Toronto show is one of a kind

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Posted April 1, 2015 by Lynn Burshtein in Ontario
Route 401 Licence Plate Map of Canada 1

Artist Anthony Kentris of Route 401 has made a name for himself with his vintage licence plate industrial art map of Canada that was set atop rustic, reclaimed wood. (Anthony Kentris/Vacay.ca)

Story by Lynn Burshtein
Vacay.ca Writer

TORONTO, ONTARIO — The spring installment of the One of a Kind Show (OOAK) took place with over 450 artisans descending upon Toronto’s Direct Energy Centre to hawk their homemade wares.

For decades, Canada’s most talented designers — and the shoppers who love them — have been making the pilgrimage to the downtown core twice annually (there is also a Christmas edition). OOAK has grown steadily over the years, both in terms of numbers and notoriety. The DIY trend has been popularized by Pinterest, Instagram and Etsy in recent years. In fact, Etsy Canada occupied a large sponsored space at the show. Vendors work hard to entice a discerning public in the form of upcycled clothing, shortbread cookies and organic body scrubs, to name just a few.

Many Trinkets For Travel Junkies

Aside from the aspiring Martha Stewarts in the crowd, the show has much appeal for travel junkies too. There are practical but unique items for globe-trotters, as well as some lovely travel-themed gifts for those currently grounded. As someone who fancies herself as part of the former category, I entered OOAK on a mission for some useful pieces for the frequent flier but ended up with a memorable piece of travel-related artwork.

After a quick sip of coffee to get my energy up the first booth I visited was Margi Laurin…Maker of Stuff, who sold spiral-bound travel journals
recycled from old library book covers including 1950s pulp fiction love comics, childhood favourites like Little House in the Big Woods, and a slew of Star Trek book covers ($20).

These kitschy, repurposed travel journals could certainly help resuscitate the waning popularity of traditional travel writing; iPads be gone. Only drawback? For one thing, the considerable amount of space the bulky journals would take up in your carry-on. However, for those who do have enough room in their luggage, these nostalgic-looking ditties will certainly inspire.

Journals weren’t the only recycled travel goods available at OOAK. Zut Designs from Montreal sold repurposed journals as well as cosmetics bags, subway card and passport holders, all made from recycled car tires. Despite their origins, the end products were actually quite sleek. Meanwhile, Toronto-based Tenacious had funky, bold coloured purses, wallets and e-Reader cases that were incredibly lightweight. While I still have too many swag tote bags to use up before I could justify purchasing any more, I would seriously consider buying these as gifts.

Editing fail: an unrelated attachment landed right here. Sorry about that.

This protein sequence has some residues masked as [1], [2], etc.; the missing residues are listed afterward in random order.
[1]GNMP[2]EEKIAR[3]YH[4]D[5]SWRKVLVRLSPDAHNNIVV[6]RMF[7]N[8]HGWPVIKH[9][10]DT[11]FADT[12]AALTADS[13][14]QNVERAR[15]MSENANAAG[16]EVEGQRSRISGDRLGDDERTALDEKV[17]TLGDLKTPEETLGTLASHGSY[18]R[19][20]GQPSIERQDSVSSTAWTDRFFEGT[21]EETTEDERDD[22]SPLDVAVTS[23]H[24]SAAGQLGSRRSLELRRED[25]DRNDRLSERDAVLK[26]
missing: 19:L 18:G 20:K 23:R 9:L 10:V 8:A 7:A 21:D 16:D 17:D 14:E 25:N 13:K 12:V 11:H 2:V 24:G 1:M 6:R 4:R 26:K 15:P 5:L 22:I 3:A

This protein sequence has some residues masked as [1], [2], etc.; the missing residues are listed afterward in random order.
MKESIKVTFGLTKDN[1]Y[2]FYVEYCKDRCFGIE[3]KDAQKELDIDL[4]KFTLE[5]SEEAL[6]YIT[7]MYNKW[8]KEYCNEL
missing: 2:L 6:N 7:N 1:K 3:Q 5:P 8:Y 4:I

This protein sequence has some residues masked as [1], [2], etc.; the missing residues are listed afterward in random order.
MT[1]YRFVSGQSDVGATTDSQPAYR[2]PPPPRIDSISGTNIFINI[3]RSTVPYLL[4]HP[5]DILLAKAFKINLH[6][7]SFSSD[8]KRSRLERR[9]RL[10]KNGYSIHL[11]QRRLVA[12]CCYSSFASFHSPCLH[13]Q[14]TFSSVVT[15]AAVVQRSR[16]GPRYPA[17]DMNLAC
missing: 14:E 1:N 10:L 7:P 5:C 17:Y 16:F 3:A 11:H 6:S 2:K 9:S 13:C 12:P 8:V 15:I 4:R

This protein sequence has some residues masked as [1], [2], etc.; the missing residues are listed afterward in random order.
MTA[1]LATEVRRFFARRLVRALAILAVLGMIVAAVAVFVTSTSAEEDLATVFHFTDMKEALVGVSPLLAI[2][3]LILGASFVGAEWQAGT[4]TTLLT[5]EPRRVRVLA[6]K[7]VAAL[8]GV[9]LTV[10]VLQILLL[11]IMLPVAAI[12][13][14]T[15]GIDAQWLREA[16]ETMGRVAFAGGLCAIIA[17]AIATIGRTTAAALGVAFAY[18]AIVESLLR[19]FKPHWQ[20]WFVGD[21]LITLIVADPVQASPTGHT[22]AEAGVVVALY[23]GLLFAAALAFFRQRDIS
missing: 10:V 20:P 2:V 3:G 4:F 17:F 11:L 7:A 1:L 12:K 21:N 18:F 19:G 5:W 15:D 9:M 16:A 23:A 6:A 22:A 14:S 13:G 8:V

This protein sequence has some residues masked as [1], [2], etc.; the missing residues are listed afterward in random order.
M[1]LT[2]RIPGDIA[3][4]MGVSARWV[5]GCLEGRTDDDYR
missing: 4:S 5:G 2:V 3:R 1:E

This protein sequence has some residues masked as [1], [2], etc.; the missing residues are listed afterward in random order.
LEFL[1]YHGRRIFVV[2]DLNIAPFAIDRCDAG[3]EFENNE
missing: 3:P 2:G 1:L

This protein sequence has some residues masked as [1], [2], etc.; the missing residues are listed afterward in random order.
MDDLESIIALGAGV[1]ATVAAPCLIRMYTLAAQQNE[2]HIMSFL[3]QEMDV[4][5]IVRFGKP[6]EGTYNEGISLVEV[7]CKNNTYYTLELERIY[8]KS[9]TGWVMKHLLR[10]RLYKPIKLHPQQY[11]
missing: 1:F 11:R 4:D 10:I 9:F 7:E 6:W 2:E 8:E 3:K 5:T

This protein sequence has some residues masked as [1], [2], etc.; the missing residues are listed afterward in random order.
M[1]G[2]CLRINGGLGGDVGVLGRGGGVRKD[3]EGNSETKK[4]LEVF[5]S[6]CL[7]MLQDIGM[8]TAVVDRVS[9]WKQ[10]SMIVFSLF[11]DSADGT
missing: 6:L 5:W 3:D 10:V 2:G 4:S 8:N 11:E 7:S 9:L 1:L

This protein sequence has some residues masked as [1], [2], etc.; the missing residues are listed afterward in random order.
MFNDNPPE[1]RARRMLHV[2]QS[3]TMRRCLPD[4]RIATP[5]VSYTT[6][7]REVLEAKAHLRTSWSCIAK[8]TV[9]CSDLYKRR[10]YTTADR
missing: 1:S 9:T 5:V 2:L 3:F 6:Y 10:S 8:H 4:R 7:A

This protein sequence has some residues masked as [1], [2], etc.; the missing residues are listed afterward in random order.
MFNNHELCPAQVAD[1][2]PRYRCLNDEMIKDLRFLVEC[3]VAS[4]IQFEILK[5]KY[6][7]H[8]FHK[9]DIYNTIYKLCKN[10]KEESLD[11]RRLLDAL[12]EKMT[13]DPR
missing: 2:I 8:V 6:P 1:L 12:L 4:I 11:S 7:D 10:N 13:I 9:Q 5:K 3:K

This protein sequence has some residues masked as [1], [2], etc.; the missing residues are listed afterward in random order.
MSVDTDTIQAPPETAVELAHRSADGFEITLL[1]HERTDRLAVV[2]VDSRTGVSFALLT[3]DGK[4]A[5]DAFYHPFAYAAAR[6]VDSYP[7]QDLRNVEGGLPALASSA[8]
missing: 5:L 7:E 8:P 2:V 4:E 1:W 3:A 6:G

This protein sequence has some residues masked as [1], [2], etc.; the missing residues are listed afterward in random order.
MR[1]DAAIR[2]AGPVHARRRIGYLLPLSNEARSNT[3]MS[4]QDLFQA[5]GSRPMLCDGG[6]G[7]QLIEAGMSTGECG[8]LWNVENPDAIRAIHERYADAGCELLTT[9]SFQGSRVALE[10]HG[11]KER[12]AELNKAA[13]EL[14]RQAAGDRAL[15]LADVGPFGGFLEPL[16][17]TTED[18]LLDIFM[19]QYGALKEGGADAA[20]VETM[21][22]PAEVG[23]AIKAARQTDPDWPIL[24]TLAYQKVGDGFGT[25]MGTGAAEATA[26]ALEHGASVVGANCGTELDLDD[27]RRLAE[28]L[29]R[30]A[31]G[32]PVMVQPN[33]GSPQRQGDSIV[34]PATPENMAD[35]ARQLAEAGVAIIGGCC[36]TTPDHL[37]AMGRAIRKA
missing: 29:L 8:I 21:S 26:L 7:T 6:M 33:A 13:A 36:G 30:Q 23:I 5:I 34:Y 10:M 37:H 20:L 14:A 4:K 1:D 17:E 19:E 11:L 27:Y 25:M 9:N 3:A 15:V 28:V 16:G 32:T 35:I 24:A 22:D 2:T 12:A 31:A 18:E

“Have Fun And Travel Light”

Next up, I spotted Diane Kroe’s travel clothing booth. With the slogan “Have Fun and Travel Light”, Diane sells colourful, stylish and travel-friendly apparel that coverts into a multitude of ways (e.g., a halter top becomes a shawl which becomes a skirt, and so forth).

Diane Kroe ensemble

Diane Kroe was showing off her travel clothing line at the One of a Kind Show. (Diane Kroe/Vacay.ca)

She demonstrated seemingly endless uses for her various pieces. When I asked Diane what the mathematical possibilities were for each item, she replied, nearly infinity. In fact, she said many of her customers show her ways to wear the clothing that even she hadn’t thought of before. Diane has a large following on Twitter including a number of travel bloggers who act as brand ambassadors. (Hey, Diane, no need to look any further!)

Even though I was on the hunt for things that might appeal to the active traveler, I came across some beautiful home decorations that were travel-inspired. County Cupboard had a collection of vintage Canadian map-themed pillows (maps of Ontario locations including Muskoka Lakes,
Prince Edward County and the City of Toronto). These conversation pieces are made from linen-cotton canvas covers atop large, down-filled pillows and seem very sturdy. Other works of Canadiana included mixed media art, such as the custom-made, reclaimed wooden flags made at Liza Wallman’s Halyard Flags.

Over to the Halyard booth, where you could find renderings of maps from countries around the world – but obviously it was the Canadian flag that was clearly the crowd favourite. Meanwhile, at the Route 401 booth Toronto artist Anthony Kentris was making a name for himself with his vintage licence plate industrial art, especially his large map of Canada that was set atop rustic, reclaimed wood. I loved both of these Canadian-inspired works, but I went rogue on the artwork in the end, and decided to forgo patriotic works.

For my next artwork purchase, I decided to choose Caledon-based Patrick Lajoie’s gorgeous photograph of a place in the U.S. that I visited a few years ago. I think it would be great to have a memento like that on my wall to remind me of one of my favourite trips while in between journeys. The cool thing about the OOAK Show is that whatever your interest, background or taste there is something here for you.

If you missed this years event, don’t worry. OOAK will return to Toronto again, just in time for Christmas.


About the Author

Lynn Burshtein
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